Git Contribute

Add to Someone Else’s Repository

At the heart of Git is collaboration. However, Git does not allow you to add code to someone else’s repository without access rights.

In these next 3 chapters we will show you how to copy a repository, make changes to it, and suggest those changes be implemented to the original repository.

At the end of these chapters, you will have the opportunity to add a message to our public GitHub page: https://learnkro-test.github.io/


Fork a Repository

fork is a copy of a repository. This is useful when you want to contribute to someone else’s project or start your own project based on theirs.

fork is not a command in Git, but something offered in GitHub and other repository hosts. Let’s start by logging in to GitHub, and fork our repository:
https://github.com/learnkro-test/learnkro-test.github.io

GitHub Fork

Now we have our own copy of learnkro-test.github.io:

GitHub Fork Complete

Now let’s look at how we add a local copy of this for us to work with.

Clone a Fork from GitHub

Now we have our own fork, but only on GitHub. We also want a clone on our local Git to keep working on it.

clone is a full copy of a repository, including all logging and versions of files.

Move back to the original repository, and click the green “Code” button to get the URL to clone:

GitHub clone URL

Open your Git bash and clone the repository:

Example

git clone https://github.com/learnkro-test/learnkro-test.github.io.git
Cloning into 'learnkro-test.github.io'...
remote: Enumerating objects: 33, done.
remote: Counting objects: 100% (33/33), done.
remote: Compressing objects: 100% (15/15), done.
remote: Total 33 (delta 18), reused 33 (delta 18), pack-reused 0
Receiving objects: 100% (33/33), 94.79 KiB | 3.16 MiB/s, done.
Resolving deltas: 100% (18/18), done.

Take a look in your file system, and you will see a new directory named after the cloned project:

Example

ls
learnkro-test.github.io/

Note: To specify a specific folder to clone to, add the name of the folder after the repository URL, like this: git clone https://github.com/learnkro-test/learnkro-test.github.io.git myfolder

Navigate to the new directory, and check the status:

Example

cd learnkro-test.github.io
git status
On branch master
Your branch is up to date with 'origin/master'.

nothing to commit, working tree clean

And check the log to confirm that we have the full repository data:

Example

git log
commit facaeae8fd87dcb63629f108f401aa9c3614d4e6 (HEAD -> master, origin/master, origin/HEAD)
Merge: e7de78f 5a04b6f
Author: learnkro-test 
Date:   Fri Mar 26 15:44:10 2021 +0100

    Merge branch 'master' of https://github.com/learnkro-test/hello-world

commit e7de78fdefdda51f6f961829fcbdf197e9b926b6
Author: learnkro-test 
Date:   Fri Mar 26 15:37:22 2021 +0100

    Updated index.html. Resized image
    
.....

Now we have a full copy of the original repository.


Configuring Remotes

Basically, we have a full copy of a repository, whose origin we are not allowed to make changes to.

Let’s see how the remotes of this Git is set up:

Example

git remote -v
origin  https://github.com/learnkro-test/learnkro-test.github.io.git (fetch)
origin  https://github.com/learnkro-test/learnkro-test.github.io.git (push)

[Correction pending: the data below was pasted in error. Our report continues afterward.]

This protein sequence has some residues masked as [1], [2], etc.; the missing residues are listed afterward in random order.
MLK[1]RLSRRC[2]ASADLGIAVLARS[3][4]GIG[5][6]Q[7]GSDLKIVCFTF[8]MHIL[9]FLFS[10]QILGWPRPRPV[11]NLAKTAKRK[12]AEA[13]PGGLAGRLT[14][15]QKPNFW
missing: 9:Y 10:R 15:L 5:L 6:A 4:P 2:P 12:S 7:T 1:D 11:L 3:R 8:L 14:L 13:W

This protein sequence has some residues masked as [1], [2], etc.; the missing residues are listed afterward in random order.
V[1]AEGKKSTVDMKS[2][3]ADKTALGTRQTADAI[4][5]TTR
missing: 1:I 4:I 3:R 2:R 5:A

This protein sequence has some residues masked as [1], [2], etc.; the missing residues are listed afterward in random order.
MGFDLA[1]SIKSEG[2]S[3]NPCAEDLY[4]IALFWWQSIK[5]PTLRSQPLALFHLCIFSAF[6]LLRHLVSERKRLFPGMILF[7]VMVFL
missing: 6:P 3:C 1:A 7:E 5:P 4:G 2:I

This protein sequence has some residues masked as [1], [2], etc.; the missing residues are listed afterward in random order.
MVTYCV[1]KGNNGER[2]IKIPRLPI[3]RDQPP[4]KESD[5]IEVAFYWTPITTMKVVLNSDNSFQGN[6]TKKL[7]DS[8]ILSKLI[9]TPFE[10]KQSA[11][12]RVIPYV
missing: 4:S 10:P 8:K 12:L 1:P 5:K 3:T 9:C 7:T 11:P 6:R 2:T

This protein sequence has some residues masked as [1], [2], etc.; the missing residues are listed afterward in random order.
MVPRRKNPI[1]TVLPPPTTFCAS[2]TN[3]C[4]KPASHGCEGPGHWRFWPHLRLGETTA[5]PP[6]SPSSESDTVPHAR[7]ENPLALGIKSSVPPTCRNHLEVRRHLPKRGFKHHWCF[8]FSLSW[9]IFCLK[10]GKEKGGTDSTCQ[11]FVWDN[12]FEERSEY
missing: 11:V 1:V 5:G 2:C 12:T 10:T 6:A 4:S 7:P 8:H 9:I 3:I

We see that origin is set up to the original “learnkro-test” repository, we also want to add our own fork.

First, we rename the original origin remote:

Example

git remote rename origin upstream
git remote -v
upstream        https://github.com/learnkro-test/learnkro-test.github.io.git (fetch)
upstream        https://github.com/learnkro-test/learnkro-test.github.io.git (push)

Then fetch the URL of our own fork:

GitHub clone URL

And add that as origin:

Example

git remote add origin https://github.com/kaijim/learnkro-test.github.io.git
git remote -v
origin  https://github.com/kaijim/learnkro-test.github.io.git (fetch)
origin  https://github.com/kaijim/learnkro-test.github.io.git (push)
upstream        https://github.com/learnkro-test/learnkro-test.github.io.git (fetch)
upstream        https://github.com/learnkro-test/learnkro-test.github.io.git (push)

Note: According to Git naming conventions, it is recommended to name your own repository origin, and the one you forked for upstream

Now we have 2 remotes:

  • origin – our own fork, where we have read and write access
  • upstream – the original, where we have read-only access

Now we are going to make some changes to the code. In the next chapter, we will cover how we suggest those changes to the original repository.

Push Changes to Our GitHub Fork

We have made a lot of changes to our local Git.

Now we push them to our GitHub fork:

commit the changes:

Example

git push origin
Enumerating objects: 8, done.
Counting objects: 100% (8/8), done.
Delta compression using up to 16 threads
Compressing objects: 100% (5/5), done.
Writing objects: 100% (5/5), 393.96 KiB | 32.83 MiB/s, done.
Total 5 (delta 0), reused 0 (delta 0), pack-reused 0
To https://github.com/kaijim/learnkro-test.github.io.git
   facaeae..ebb1a5c  master -> master

Go to GitHub, and we see that the repository has a new commit. And we can send a Pull Request to the original repository:

GitHub Fork Pull Request

Click that and create a pull request:

GitHub Fork Create Pull Request

Remember to add an explanation for the administrators.

GitHub Fork Create Pull Request Comment

Pull Request is sent:

GitHub Fork Pull Request Sent

Approving Pull Requests

Now any member with access can see the Pull Request when they see the original repository:

GitHub New Pull Request

And they can see the proposed changes:

GitHub Pull Requests Overview

Comment on the changes and merge:

GitHub Pull Request Merge

Confirm:

GitHub Pull Request Confirm Merge

And changes have been merged with master:

GitHub Pull Request Merged

Now you try!

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